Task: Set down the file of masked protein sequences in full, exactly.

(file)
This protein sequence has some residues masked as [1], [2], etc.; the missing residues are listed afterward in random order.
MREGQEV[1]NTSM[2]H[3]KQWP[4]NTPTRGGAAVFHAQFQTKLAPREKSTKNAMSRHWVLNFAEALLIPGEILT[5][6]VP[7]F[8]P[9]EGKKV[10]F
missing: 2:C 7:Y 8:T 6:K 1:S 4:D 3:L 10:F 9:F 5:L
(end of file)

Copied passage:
This protein sequence has some residues masked as [1], [2], etc.; the missing residues are listed afterward in random order.
MREGQEV[1]NTSM[2]H[3]KQWP[4]NTPTRGGAAVFHAQFQTKLAPREKSTKNAMSRHWVLNFAEALLIPGEILT[5][6]VP[7]F[8]P[9]EGKKV[10]F
missing: 2:C 7:Y 8:T 6:K 1:S 4:D 3:L 10:F 9:F 5:L